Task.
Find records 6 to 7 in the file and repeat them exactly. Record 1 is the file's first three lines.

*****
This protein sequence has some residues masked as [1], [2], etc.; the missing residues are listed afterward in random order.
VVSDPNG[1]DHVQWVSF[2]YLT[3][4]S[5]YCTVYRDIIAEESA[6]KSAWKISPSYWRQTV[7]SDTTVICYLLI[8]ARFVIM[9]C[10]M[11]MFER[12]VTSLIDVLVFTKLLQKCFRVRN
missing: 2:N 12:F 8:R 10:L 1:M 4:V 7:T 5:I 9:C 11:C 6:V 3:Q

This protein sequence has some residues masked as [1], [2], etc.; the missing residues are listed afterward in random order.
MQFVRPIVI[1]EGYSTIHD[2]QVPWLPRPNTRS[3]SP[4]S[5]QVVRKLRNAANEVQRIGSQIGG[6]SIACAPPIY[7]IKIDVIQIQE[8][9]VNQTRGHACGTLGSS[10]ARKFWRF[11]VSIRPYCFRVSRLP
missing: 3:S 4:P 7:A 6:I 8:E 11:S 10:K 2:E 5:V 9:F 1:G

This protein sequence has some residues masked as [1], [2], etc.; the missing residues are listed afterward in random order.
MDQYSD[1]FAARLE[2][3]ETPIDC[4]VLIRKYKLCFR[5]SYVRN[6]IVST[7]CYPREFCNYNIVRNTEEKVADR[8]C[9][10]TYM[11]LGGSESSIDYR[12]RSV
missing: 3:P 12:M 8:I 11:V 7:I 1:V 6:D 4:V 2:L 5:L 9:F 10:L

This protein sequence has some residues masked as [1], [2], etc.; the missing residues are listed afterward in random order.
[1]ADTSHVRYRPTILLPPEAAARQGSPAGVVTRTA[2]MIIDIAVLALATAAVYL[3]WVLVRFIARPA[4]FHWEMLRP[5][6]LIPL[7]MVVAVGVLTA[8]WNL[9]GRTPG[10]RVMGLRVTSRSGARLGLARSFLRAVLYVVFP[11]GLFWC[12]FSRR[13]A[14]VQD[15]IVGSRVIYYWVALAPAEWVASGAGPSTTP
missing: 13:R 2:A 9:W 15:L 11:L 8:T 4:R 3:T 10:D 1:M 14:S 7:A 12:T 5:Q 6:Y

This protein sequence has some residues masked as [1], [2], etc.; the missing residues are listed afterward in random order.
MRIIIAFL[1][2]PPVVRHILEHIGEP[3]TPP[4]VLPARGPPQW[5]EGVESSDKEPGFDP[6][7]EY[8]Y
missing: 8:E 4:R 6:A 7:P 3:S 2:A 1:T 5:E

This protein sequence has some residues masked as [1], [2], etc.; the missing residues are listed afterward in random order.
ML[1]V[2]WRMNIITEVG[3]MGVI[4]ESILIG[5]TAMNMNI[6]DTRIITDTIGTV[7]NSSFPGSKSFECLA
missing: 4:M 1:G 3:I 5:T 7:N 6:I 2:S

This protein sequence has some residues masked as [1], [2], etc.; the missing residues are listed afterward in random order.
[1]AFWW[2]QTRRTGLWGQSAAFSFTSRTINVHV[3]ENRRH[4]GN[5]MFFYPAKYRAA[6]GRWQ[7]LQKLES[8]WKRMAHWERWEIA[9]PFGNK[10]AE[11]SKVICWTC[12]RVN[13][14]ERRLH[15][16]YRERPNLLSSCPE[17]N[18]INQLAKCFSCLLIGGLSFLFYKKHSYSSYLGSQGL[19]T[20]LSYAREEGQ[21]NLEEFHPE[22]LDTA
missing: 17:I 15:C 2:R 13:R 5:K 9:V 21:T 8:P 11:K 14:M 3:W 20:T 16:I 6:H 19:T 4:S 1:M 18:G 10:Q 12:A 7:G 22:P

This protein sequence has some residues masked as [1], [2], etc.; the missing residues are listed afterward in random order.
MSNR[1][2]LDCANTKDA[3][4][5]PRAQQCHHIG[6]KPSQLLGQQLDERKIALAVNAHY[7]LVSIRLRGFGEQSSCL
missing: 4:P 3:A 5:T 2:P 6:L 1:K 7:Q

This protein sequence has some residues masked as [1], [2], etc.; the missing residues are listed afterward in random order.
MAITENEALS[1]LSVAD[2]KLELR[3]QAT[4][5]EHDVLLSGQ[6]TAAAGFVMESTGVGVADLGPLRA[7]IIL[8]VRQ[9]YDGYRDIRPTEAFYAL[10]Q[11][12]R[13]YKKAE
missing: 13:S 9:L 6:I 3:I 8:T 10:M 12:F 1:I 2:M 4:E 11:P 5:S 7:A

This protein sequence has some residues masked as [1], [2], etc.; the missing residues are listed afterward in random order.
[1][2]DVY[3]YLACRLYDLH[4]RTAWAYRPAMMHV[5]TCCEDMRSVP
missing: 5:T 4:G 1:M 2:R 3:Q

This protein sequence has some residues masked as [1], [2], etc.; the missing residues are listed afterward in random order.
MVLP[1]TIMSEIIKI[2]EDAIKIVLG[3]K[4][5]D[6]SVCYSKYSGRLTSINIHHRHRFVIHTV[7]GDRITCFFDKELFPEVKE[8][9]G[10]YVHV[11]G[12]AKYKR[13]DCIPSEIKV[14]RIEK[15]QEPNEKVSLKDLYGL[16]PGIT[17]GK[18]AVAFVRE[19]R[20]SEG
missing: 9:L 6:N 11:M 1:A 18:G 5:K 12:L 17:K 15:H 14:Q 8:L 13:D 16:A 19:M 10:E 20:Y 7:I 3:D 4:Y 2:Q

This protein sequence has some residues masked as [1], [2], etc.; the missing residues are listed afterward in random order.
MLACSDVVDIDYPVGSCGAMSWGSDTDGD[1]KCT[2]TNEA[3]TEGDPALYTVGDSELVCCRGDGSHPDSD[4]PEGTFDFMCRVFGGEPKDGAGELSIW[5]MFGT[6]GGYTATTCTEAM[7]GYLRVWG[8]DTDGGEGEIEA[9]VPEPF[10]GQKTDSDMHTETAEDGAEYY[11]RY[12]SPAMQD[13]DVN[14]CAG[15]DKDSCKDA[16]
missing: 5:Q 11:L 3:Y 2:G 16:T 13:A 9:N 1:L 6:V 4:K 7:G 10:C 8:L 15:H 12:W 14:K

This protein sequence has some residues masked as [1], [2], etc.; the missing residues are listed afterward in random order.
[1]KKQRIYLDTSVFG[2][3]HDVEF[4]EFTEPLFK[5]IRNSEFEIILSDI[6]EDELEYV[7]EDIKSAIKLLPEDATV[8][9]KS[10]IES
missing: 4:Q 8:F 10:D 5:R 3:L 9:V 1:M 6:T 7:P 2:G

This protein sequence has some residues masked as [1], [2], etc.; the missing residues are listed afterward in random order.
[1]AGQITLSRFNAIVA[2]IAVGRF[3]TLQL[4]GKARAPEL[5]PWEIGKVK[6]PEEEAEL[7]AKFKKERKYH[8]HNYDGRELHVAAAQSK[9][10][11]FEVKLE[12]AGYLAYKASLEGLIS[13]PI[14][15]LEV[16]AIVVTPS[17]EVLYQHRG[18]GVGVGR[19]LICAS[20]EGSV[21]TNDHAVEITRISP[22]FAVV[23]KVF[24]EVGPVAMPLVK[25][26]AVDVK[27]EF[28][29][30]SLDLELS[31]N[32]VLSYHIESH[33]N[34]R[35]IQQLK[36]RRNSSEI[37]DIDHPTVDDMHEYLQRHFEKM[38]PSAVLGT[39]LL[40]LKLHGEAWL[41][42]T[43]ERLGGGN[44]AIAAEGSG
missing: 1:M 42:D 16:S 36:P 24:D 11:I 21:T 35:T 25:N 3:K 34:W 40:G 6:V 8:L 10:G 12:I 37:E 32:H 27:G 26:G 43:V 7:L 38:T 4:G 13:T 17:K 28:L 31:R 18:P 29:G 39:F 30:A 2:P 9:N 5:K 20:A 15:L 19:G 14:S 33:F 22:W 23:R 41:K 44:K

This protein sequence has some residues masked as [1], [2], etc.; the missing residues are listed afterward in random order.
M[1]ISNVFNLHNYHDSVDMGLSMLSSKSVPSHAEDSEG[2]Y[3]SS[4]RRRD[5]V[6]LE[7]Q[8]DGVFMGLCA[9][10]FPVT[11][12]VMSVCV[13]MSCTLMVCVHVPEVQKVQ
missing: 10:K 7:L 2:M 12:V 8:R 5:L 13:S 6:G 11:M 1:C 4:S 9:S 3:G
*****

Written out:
This protein sequence has some residues masked as [1], [2], etc.; the missing residues are listed afterward in random order.
ML[1]V[2]WRMNIITEVG[3]MGVI[4]ESILIG[5]TAMNMNI[6]DTRIITDTIGTV[7]NSSFPGSKSFECLA
missing: 4:M 1:G 3:I 5:T 7:N 6:I 2:S

This protein sequence has some residues masked as [1], [2], etc.; the missing residues are listed afterward in random order.
[1]AFWW[2]QTRRTGLWGQSAAFSFTSRTINVHV[3]ENRRH[4]GN[5]MFFYPAKYRAA[6]GRWQ[7]LQKLES[8]WKRMAHWERWEIA[9]PFGNK[10]AE[11]SKVICWTC[12]RVN[13][14]ERRLH[15][16]YRERPNLLSSCPE[17]N[18]INQLAKCFSCLLIGGLSFLFYKKHSYSSYLGSQGL[19]T[20]LSYAREEGQ[21]NLEEFHPE[22]LDTA
missing: 17:I 15:C 2:R 13:R 5:K 9:V 21:T 8:P 11:K 14:M 3:W 20:T 16:I 6:H 19:T 4:S 1:M 18:G 10:Q 12:A 7:G 22:P